Bespoke ambulances which have been specially designed to give patients a smoother journey while improving the care East of England Service NHS Trust (EEAST) crews are able to provide have started to hit the roads.
A total of 12 vehicles are going into service in Norfolk and Waveney, with a further 43 set to be rolled out across the eastern region in the coming months and another 171 by next April. EEAST has invested around £21m in the 226 vehicles, which have been developed following extensive consultation with staff, patients, carers groups and trade unions.
The ambulances have been designed to make transfers smoother and more comfortable for patients, who will be positioned in the centre of the vehicle rather to one side, in turn allowing family members to sit with them or specialist medics to work around them.
In a first for English trusts, EEAST is installing automatic self-loading stretchers as standard so staff no longer need to push patients up a ramp or onto a tail lift into the vehicle, reducing the chances of musculoskeletal problems while also improving the patient experience. The trust is also the first to begin using powered carry chairs so that staff do not have to lift patients when going up or downstairs.
In addition, the new vehicles include a camera and intercom system so the clinician in the cab can communicate with their colleague looking after the patient in the back. The internal layout will also make equipment easy to access in any clinical situation, while electronic checklists will be used to monitor stock and ensure each ambulance carries the correct supplies, saving crews from verifying items manually.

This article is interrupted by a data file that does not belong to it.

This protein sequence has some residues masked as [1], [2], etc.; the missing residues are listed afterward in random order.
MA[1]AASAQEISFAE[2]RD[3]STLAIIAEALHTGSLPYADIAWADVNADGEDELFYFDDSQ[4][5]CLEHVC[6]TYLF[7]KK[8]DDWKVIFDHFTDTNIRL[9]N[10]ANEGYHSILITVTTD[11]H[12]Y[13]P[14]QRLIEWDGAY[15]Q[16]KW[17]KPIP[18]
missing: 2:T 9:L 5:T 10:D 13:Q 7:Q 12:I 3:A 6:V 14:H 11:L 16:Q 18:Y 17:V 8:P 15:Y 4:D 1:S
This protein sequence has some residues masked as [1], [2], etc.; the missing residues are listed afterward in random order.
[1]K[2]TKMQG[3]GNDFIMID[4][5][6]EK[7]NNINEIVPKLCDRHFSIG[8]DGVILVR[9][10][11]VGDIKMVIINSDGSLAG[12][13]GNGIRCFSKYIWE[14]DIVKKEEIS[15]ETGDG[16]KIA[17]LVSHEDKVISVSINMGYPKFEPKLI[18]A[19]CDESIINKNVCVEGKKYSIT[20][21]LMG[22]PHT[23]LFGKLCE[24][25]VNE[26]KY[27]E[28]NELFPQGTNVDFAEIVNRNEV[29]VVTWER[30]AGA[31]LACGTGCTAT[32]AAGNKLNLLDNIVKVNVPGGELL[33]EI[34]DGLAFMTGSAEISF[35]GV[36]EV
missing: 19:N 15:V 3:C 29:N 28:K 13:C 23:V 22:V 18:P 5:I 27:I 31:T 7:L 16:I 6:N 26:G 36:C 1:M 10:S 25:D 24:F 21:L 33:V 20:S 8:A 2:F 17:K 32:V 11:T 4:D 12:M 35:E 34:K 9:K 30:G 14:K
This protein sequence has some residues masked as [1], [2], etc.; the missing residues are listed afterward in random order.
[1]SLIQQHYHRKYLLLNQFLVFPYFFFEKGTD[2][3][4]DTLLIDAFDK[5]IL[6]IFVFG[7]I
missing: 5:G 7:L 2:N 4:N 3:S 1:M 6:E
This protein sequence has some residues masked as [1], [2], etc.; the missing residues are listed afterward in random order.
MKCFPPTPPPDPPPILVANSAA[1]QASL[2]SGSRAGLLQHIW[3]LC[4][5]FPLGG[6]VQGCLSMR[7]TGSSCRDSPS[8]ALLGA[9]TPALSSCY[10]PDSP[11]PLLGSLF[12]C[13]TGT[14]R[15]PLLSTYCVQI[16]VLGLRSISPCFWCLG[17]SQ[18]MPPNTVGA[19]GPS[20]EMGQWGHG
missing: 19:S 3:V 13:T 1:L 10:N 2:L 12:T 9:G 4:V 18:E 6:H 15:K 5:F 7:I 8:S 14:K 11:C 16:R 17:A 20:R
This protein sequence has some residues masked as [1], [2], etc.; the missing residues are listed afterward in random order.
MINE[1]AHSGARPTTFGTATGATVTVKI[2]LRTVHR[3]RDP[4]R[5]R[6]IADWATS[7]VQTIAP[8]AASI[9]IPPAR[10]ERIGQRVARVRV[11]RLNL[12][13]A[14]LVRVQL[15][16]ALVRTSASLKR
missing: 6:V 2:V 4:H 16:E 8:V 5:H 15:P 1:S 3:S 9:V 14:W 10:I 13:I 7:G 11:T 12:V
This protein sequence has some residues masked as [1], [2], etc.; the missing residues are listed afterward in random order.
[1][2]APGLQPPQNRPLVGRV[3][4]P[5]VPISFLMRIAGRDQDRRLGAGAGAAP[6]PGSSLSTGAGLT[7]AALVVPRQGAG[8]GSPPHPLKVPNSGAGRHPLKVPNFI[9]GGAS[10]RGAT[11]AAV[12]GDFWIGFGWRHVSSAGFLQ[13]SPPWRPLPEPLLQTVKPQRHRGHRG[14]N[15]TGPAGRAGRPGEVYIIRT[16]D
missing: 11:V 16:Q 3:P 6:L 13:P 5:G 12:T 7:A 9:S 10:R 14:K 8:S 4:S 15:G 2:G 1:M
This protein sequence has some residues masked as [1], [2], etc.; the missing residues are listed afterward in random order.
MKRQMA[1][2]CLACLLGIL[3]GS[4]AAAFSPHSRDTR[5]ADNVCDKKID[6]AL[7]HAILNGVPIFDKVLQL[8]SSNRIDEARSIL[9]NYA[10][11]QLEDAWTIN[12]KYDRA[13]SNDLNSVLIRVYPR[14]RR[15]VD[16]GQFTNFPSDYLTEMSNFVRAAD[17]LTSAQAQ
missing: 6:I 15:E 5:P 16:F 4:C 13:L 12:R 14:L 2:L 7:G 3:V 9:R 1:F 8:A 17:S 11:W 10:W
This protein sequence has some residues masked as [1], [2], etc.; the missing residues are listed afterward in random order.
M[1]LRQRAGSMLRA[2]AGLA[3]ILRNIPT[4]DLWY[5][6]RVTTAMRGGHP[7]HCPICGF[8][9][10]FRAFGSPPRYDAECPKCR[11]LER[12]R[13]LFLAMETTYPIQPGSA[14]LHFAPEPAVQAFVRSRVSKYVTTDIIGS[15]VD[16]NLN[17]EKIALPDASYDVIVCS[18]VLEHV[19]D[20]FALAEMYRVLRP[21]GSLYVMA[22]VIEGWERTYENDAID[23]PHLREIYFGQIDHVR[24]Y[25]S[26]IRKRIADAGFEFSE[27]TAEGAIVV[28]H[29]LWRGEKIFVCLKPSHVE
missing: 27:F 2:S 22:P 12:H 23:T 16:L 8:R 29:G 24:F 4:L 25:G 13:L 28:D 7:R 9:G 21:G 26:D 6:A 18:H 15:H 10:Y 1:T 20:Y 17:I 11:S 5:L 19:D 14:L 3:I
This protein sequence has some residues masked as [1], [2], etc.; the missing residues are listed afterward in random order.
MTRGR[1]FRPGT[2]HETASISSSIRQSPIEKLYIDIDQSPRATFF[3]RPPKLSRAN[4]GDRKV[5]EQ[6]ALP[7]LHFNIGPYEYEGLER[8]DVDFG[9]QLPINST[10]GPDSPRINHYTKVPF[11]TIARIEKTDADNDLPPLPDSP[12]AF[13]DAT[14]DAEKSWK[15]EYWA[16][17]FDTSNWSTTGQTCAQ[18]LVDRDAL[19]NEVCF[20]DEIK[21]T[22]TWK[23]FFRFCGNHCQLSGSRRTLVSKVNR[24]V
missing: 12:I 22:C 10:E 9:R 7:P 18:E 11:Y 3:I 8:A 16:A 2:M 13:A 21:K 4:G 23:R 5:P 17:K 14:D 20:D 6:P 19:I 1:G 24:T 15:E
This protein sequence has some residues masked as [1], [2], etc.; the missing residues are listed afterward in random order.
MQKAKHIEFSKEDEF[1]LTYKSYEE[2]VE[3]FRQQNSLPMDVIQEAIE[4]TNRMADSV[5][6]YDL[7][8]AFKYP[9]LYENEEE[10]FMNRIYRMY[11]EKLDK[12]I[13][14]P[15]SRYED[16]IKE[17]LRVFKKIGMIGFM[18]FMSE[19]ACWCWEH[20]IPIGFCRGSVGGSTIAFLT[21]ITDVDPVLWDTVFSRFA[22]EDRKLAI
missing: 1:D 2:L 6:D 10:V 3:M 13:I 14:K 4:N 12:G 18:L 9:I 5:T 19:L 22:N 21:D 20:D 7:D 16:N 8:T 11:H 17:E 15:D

The vehicles are also significantly lighter than EEAST’s existing fleet, making them more efficient and environmentally-friendly, as CO2 emissions, fuel costs and maintenance will be reduced. This will save an estimated £3.3m every year when all of the vehicles have been replaced.
The final design for the ambulance was chosen after staff were given the chance to test four prototype vehicles in a real working environment before feeding back their views.